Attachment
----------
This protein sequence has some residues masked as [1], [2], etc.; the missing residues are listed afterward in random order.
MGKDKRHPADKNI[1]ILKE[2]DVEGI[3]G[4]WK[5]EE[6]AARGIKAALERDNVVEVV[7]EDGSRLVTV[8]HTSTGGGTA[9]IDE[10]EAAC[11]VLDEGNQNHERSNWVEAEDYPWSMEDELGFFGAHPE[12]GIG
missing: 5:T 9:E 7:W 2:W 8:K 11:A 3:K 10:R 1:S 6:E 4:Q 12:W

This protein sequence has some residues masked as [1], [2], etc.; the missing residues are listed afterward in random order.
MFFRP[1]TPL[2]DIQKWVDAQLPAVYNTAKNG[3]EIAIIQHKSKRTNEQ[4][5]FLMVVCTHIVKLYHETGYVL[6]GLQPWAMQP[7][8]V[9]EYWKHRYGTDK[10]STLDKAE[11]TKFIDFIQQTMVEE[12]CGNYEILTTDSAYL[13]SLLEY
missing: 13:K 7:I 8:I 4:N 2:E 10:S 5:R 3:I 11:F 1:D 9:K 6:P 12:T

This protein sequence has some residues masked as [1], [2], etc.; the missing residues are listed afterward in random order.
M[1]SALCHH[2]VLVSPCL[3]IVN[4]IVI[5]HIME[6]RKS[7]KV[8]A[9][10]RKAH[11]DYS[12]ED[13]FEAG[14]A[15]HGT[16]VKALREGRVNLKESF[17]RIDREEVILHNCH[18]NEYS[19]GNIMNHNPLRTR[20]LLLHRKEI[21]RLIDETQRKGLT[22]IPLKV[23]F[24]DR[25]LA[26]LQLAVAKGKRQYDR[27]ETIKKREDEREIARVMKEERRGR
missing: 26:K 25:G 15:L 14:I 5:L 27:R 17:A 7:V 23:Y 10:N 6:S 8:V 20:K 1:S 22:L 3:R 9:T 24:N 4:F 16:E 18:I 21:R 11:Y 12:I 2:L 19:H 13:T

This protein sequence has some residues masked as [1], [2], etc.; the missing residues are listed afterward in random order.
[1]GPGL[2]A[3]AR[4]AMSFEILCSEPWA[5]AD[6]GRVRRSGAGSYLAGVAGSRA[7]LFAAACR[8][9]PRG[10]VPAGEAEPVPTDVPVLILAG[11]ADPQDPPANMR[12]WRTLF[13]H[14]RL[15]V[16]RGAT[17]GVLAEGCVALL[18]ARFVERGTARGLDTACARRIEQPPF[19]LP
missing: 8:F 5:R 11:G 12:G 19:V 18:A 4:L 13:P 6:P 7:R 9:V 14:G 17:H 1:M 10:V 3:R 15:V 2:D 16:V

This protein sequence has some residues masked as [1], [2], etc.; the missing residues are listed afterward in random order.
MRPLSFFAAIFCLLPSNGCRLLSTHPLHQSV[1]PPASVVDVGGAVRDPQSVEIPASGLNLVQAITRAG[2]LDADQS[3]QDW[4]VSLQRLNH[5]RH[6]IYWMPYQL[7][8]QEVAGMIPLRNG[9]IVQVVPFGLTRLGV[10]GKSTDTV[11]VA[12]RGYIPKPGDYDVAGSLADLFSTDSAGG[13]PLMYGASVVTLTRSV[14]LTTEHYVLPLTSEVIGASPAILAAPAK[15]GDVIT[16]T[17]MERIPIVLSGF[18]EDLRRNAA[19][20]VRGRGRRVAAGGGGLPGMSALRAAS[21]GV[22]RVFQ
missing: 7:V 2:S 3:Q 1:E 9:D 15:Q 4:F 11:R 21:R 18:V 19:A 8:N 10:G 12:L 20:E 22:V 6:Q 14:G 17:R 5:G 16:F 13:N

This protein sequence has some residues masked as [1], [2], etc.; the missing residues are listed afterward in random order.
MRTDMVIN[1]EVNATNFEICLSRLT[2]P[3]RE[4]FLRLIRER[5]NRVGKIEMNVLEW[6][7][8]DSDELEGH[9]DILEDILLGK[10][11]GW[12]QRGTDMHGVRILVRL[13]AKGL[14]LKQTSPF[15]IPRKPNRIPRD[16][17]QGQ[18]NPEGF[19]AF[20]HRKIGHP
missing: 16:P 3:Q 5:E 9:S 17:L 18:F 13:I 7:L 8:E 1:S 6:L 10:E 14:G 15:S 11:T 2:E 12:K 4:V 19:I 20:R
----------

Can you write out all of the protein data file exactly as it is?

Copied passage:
This protein sequence has some residues masked as [1], [2], etc.; the missing residues are listed afterward in random order.
MGKDKRHPADKNI[1]ILKE[2]DVEGI[3]G[4]WK[5]EE[6]AARGIKAALERDNVVEVV[7]EDGSRLVTV[8]HTSTGGGTA[9]IDE[10]EAAC[11]VLDEGNQNHERSNWVEAEDYPWSMEDELGFFGAHPE[12]GIG
missing: 5:T 9:E 7:W 2:W 8:K 11:A 3:K 10:R 1:S 6:E 4:Q 12:W

This protein sequence has some residues masked as [1], [2], etc.; the missing residues are listed afterward in random order.
MFFRP[1]TPL[2]DIQKWVDAQLPAVYNTAKNG[3]EIAIIQHKSKRTNEQ[4][5]FLMVVCTHIVKLYHETGYVL[6]GLQPWAMQP[7][8]V[9]EYWKHRYGTDK[10]STLDKAE[11]TKFIDFIQQTMVEE[12]CGNYEILTTDSAYL[13]SLLEY
missing: 13:K 7:I 8:I 4:N 2:E 10:S 5:R 3:I 11:F 1:D 9:K 6:P 12:T

This protein sequence has some residues masked as [1], [2], etc.; the missing residues are listed afterward in random order.
M[1]SALCHH[2]VLVSPCL[3]IVN[4]IVI[5]HIME[6]RKS[7]KV[8]A[9][10]RKAH[11]DYS[12]ED[13]FEAG[14]A[15]HGT[16]VKALREGRVNLKESF[17]RIDREEVILHNCH[18]NEYS[19]GNIMNHNPLRTR[20]LLLHRKEI[21]RLIDETQRKGLT[22]IPLKV[23]F[24]DR[25]LA[26]LQLAVAKGKRQYDR[27]ETIKKREDEREIARVMKEERRGR
missing: 26:K 25:G 15:L 14:I 5:L 27:R 17:A 7:V 23:Y 10:N 6:S 8:V 20:K 1:S 22:L 3:R 9:T 24:N 4:F 16:E 18:I 21:R 11:Y 12:I 2:L 19:H 13:T

This protein sequence has some residues masked as [1], [2], etc.; the missing residues are listed afterward in random order.
[1]GPGL[2]A[3]AR[4]AMSFEILCSEPWA[5]AD[6]GRVRRSGAGSYLAGVAGSRA[7]LFAAACR[8][9]PRG[10]VPAGEAEPVPTDVPVLILAG[11]ADPQDPPANMR[12]WRTLF[13]H[14]RL[15]V[16]RGAT[17]GVLAEGCVALL[18]ARFVERGTARGLDTACARRIEQPPF[19]LP
missing: 8:F 5:R 11:G 12:G 19:V 18:A 4:L 13:P 6:P 7:R 9:V 14:G 17:H 1:M 10:V 3:R 15:V 2:D 16:V

This protein sequence has some residues masked as [1], [2], etc.; the missing residues are listed afterward in random order.
MRPLSFFAAIFCLLPSNGCRLLSTHPLHQSV[1]PPASVVDVGGAVRDPQSVEIPASGLNLVQAITRAG[2]LDADQS[3]QDW[4]VSLQRLNH[5]RH[6]IYWMPYQL[7][8]QEVAGMIPLRNG[9]IVQVVPFGLTRLGV[10]GKSTDTV[11]VA[12]RGYIPKPGDYDVAGSLADLFSTDSAGG[13]PLMYGASVVTLTRSV[14]LTTEHYVLPLTSEVIGASPAILAAPAK[15]GDVIT[16]T[17]MERIPIVLSGF[18]EDLRRNAA[19][20]VRGRGRRVAAGGGGLPGMSALRAAS[21]GV[22]RVFQ
missing: 7:V 2:S 3:Q 1:E 9:D 15:Q 4:F 11:R 21:R 18:V 19:A 8:N 10:G 12:L 20:E 22:V 6:Q 14:G 17:R 5:G 16:F 13:N

This protein sequence has some residues masked as [1], [2], etc.; the missing residues are listed afterward in random order.
MRTDMVIN[1]EVNATNFEICLSRLT[2]P[3]RE[4]FLRLIRER[5]NRVGKIEMNVLEW[6][7][8]DSDELEGH[9]DILEDILLGK[10][11]GW[12]QRGTDMHGVRILVRL[13]AKGL[14]LKQTSPF[15]IPRKPNRIPRD[16][17]QGQ[18]NPEGF[19]AF[20]HRKIGHP
missing: 16:P 3:Q 5:E 9:S 17:L 18:F 13:I 7:L 8:E 1:S 6:L 10:E 14:G 15:S 11:T 2:E 12:K 4:V 19:I 20:R